Last month, McKinsey published an article titled “Advanced analytics can drive the next wave of growth for transportation and logistics companies” arguing that while T&L companies are laggards in implementing the best practices in customer-facing analytics, they largely have the data they need and are well-positioned to capture the low-hanging fruit.
The distributed sales forces common to trucking carriers and 3PLs have a hard time systematically improving their processes. In trucking specifically, a lack of communication and data-sharing between sales and operations can result in salespeople chasing unprofitable volumes and neglecting accounts with superior margins. The industry has already made substantial improvements in sales productivity: after speaking with leading freight brokerages, we estimate that the average number of loads covered per day by an individual freight broker has grown 3-5x in the past decade. In general, though, McKinsey found that transportation and logistics’ commercial analytics are behind typical B2B companies.
“Catching up shouldn’t be daunting,” McKinsey writes, “T&L companies already have much of the data they need and can turn to analytics programs that are proven to work. Based on our experience, companies in the sector that embrace analytics can generate an additional 3 to 5 percent return on sales.”
McKinsey’s article centered around three key recommendations: wrangle the data you already have; invest in explaining the data and keeping it simple for the sales team; and embed analytics in daily routines. Before investing time and resources in building a new data set, it’s worth it for companies to examine what they already have and make sure that the data lands in the right hands—often valuable metrics are siloed in departments and databases where they can do no good.
“Accessing operational data from within your own company is surprisingly hard. The commercial team needs to find way to learn about what operational data exists and how it is being used by talking to operational leaders about what data they use, asking data analysts who work on operational topics, or taking a step back and looking at the companywide master data,” McKinsey wrote.
Data-driven transportation and logistics companies enjoy investors’ favor and richer valuations compared to their tech-lagging peers. Stifel (NYSE: SF) equities analyst Bruce Chan specifically cited Echo Global Logistics’ (NASDAQ: ECHO) automated customer-facing platforms as a driver of EBIT per employee and sales agent growth.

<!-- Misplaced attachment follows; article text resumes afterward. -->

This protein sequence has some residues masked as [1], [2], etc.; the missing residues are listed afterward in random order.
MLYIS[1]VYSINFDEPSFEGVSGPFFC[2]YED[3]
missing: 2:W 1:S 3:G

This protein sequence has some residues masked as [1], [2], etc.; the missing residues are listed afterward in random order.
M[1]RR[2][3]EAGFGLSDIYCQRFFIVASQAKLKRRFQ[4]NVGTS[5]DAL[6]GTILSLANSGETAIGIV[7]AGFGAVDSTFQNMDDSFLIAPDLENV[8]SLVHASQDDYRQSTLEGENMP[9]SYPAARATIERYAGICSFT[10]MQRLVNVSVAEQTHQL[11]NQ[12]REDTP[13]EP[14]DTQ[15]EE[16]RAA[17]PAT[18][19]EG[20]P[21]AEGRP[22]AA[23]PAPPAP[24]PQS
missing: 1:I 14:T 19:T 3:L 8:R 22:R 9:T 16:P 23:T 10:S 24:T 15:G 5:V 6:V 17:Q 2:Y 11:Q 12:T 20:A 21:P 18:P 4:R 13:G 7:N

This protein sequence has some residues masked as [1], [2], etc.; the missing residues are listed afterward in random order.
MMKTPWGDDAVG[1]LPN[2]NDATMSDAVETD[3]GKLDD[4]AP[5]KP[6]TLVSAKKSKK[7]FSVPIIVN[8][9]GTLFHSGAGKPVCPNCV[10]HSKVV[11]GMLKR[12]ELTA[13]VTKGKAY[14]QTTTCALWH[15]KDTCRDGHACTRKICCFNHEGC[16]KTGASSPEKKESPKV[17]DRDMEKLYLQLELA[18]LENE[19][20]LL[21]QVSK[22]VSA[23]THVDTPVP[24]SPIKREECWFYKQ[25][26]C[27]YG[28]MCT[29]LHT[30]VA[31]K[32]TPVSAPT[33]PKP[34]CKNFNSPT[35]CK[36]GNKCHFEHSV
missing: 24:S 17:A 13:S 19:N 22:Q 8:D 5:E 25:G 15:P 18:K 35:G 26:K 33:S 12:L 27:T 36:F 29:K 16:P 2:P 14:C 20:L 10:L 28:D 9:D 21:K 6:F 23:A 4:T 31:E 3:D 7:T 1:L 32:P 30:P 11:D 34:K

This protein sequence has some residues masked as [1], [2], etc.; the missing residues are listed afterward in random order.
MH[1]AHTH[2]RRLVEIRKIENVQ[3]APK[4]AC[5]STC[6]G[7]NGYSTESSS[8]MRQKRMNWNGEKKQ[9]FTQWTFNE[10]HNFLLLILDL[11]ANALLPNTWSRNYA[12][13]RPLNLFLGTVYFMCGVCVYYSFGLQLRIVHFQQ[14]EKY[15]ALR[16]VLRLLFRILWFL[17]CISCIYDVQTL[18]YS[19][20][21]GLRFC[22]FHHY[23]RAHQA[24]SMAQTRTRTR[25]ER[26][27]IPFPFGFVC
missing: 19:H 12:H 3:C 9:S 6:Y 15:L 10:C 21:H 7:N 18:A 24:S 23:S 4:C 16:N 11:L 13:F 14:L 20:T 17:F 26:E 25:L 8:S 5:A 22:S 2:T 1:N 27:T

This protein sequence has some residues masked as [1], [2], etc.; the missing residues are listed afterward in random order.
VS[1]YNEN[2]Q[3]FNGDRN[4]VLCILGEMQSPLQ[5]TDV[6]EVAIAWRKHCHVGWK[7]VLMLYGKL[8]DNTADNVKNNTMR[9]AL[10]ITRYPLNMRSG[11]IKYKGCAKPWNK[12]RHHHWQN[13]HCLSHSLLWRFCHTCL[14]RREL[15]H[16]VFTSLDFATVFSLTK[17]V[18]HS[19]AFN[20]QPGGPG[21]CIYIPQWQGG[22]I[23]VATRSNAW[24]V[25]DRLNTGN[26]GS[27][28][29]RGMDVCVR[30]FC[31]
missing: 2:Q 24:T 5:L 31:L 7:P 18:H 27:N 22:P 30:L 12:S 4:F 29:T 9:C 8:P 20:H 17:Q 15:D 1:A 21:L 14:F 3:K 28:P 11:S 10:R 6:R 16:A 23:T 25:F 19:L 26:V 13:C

“We believe Echo has plenty of runway to drive operating income faster than net revenue via continued process improvement and the deployment of automated technology tools, including customer-facing platforms across the portfolio, as well as internal back office systems, to focus carrier and shipper reps on higher-service value-added functions,” Chan wrote in an October 25 research note.
In September, transportation equities analysts at Goldman Sachs (NYSE: GS) released a research report about the technology-driven commoditization of brokerage and logistics services.
“We expect automation will reduce processing time which will allow agents to spend more time focused on sales. Landstar (NASDAQ: LSTR) testimonials suggest up to 30% time saved on processing a load with new software which would allow for an additional 20% in revenue without the need for more headcount,” wrote Goldman’s Matt Reustle.
Just a few days ago, on October 31, Susquehanna’s Bascome Majors bumped C.H. Robinson’s (NASDAQ: CHRW) price target to $114 from $113 partially based on management’s optimistic guidance on employee productivity metrics. Operating income per employee in CHRW’s core North American Surface Transportation (NAST) business grew 34.7% year-over-year in the third quarter of 2018, and executives said that the company will continue driving it higher.
There’s an emerging consensus that capital expenditure on technology is critical to unlocking meaningful per-broker productivity improvements, whether this comes in the form of using analytics products to translate operational data into actionable recommendations to salespeople, or simply automating repetitive tasks to allow individual employees to process more volume. What’s clear is that transport and logistics companies perceived as technology laggards will be discounted against their peers.
The evolution of American freight markets—including a trend toward a growing percentage of brokered loads, faster transit times, more visibility, greater price transparency, and more collaborative customer service—has created a Red Queen dynamic. In Lewis Carroll’s Through the Looking Glass (1871), the Red Queen tells Alice “it takes all the running you can do, to keep in the same place.” Transportation and logistics companies are in a similar place: they find themselves in an industry environment where continuous innovation is necessary to simply to keep up with, much less outperform, their competitors.
McKinsey concluded its article by encouraging transportation and logistics companies to jump data analytics—to start small, fast, and simple in order to establish data-driven habits, and build from there.
“Even basic analytics can deliver value, so companies should not hesitate because they believe they need perfect data. After all, insights are useless if they take too long to develop.”